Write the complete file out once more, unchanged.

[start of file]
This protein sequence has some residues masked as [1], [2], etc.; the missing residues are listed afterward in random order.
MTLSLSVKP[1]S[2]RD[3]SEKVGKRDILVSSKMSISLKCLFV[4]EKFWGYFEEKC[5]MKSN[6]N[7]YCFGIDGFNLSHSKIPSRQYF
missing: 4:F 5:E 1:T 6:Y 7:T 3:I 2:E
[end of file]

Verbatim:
This protein sequence has some residues masked as [1], [2], etc.; the missing residues are listed afterward in random order.
MTLSLSVKP[1]S[2]RD[3]SEKVGKRDILVSSKMSISLKCLFV[4]EKFWGYFEEKC[5]MKSN[6]N[7]YCFGIDGFNLSHSKIPSRQYF
missing: 4:F 5:E 1:T 6:Y 7:T 3:I 2:E